What’s Your Website Culture?

First of all, I am so so terribly sorry that I missed an entry yesterday. I doubt I’m getting any unknown readers here though, so I shall refrain from any explanation. I will try to make up for lost time by posting 2 entries today. Please forgive me for a lack of quality though! Mood is a very important factor in writing, I feel, and it will take a long while for me to pick up my mood back.

Anyway, to the point at hand. Yesterday’s Logging Online entry is about websites and culture! Think they are unrelated? Well, it will astound you to know that businesses, when creating website, do take culture into account. What I mainly talk about here is national culture.

1. Feedback Forms

Have you taken a look at feedback forms on websites, especially company websites? Direct and indirect cultures will have different formats when it comes to feedback forms, in terms of:

Greetings. Indirect cultures such as Japan would use a tone of requesting feedback, “Please tell us how may we help you?” while direct cultures such as Denmark would simply say “have a comment you wish to give? Do it here!”

Number of Form Fields. Indirect cultures will have fewer form fields than direct cultures. For indirect cultures, they believe that comments cannot be clearly divided into distinct sections. Feedback is feedback, no need to classify it. On the other hand, direct cultured websites have sections for food & nutrition, HR, sponsorship etcetera.

Personal/Contact Information Required. Indirect cultures make it optional to provide contact information but for direct cultures, contact information like name and email address are usually compulsory.

2. Non-Verbal Communication

High-context (indirect) cultures love body language, but how are gestures portrayed on the internet? Well it seems we Asians have found that out. Imagery and animated effects replace non-verbal social cues of real-life conversations to capture user engagement. In the same vein, almost 9 out of 10 Asians have been found to like sound effects as well.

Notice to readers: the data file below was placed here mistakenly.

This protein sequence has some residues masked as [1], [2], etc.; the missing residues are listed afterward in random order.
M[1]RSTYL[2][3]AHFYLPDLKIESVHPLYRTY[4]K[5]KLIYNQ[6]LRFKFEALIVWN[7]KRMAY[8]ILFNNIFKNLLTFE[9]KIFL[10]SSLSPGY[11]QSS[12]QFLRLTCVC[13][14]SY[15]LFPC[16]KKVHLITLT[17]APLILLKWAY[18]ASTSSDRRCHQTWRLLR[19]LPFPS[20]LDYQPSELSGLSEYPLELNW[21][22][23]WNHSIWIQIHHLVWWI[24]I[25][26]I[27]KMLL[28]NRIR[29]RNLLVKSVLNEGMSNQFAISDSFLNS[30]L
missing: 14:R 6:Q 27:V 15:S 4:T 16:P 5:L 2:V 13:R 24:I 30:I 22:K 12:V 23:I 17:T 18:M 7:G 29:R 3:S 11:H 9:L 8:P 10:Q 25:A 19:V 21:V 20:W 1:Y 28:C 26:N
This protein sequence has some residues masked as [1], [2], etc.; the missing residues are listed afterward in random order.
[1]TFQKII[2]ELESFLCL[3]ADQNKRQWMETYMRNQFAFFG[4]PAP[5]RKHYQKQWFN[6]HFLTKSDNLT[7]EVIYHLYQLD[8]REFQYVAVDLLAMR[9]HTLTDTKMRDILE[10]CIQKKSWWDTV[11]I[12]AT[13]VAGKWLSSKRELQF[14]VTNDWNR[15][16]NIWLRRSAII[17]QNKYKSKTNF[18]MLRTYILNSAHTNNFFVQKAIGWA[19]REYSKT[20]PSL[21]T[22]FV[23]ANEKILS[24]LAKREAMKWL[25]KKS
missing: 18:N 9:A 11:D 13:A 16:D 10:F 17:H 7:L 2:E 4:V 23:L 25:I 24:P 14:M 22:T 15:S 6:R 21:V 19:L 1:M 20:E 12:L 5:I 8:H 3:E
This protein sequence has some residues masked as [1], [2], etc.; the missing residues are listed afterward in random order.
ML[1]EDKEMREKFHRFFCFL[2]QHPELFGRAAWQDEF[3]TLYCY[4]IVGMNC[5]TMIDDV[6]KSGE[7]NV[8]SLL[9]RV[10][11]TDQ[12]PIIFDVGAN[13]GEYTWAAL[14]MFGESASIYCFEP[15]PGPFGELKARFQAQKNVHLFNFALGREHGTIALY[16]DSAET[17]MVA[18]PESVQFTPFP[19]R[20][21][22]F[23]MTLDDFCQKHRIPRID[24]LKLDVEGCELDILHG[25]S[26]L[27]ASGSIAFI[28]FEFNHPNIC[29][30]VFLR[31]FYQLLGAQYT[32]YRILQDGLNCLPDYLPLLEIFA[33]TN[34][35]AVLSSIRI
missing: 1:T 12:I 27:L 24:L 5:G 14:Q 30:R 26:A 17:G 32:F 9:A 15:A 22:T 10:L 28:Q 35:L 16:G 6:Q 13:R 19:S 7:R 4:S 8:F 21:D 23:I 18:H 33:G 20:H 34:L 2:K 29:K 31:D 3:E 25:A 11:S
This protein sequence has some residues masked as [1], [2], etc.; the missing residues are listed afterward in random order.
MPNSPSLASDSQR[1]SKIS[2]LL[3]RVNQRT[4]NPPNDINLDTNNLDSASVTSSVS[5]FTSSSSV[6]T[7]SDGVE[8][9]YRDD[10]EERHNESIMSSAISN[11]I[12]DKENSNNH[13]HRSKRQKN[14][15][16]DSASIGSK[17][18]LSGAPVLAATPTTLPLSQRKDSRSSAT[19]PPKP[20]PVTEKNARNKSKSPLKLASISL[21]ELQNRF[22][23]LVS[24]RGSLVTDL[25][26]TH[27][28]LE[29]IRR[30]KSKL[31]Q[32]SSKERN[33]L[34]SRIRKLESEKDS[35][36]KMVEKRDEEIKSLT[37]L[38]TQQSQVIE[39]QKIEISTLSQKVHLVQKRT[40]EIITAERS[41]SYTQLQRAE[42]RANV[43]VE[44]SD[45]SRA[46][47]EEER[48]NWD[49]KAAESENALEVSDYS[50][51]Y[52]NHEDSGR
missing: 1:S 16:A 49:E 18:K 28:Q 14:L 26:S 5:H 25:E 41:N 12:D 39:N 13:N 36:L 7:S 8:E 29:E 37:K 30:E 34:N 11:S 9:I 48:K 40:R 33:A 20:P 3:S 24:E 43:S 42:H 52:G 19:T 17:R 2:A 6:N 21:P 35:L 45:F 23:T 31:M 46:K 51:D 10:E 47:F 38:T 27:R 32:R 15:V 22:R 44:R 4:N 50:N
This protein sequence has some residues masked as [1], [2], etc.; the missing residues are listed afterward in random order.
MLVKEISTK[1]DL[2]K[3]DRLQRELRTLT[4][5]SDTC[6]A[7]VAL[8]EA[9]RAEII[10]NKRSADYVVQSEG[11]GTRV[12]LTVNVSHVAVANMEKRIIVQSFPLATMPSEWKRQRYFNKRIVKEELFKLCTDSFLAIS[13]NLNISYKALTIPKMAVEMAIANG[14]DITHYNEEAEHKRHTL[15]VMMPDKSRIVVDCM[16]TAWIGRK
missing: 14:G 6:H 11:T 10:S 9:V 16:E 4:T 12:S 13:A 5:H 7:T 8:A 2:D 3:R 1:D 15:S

3. Thought Patterns

Now this is a discovery I find most interesting. High-context websites favour subtle or obscure guidance in the form of many sidebars and menus, and when you click on a hyperlink, they open new pages in new browser windows or tabs. On the other hand, low-context cultures have a restricted number of new browser windows (they prefer the original window or tab loading to the new page) as well as apparent and specific guidance.

4. Time Perspectives

A short explanation of time perspectives when it comes to cultures. Cultures may be monochronic — meaning they see time as a linear pattern and are very conscious about wasting time — or polychronic — meaning they see time as cyclical and feel that time is an expendable and flexible resources. Time perspectives are related to thought patterns.

How you see time perspectives on a website is by gauging its navigation and transparency. Is its information efficient and comprehensible, and you can get what you want by making only a few clicks? This is contingent on the designer’s expectations, whether he relies on the user’s patience and that the user will explore the site to seek information.

Once again, many apologies on a half-hearted blog entry. However, I hope this is informative nonetheless and the next time you go web browsing, do take a peek at the websites of different countries and continents and try playing around with them to see if their layouts and arrangements are intuitive for you!

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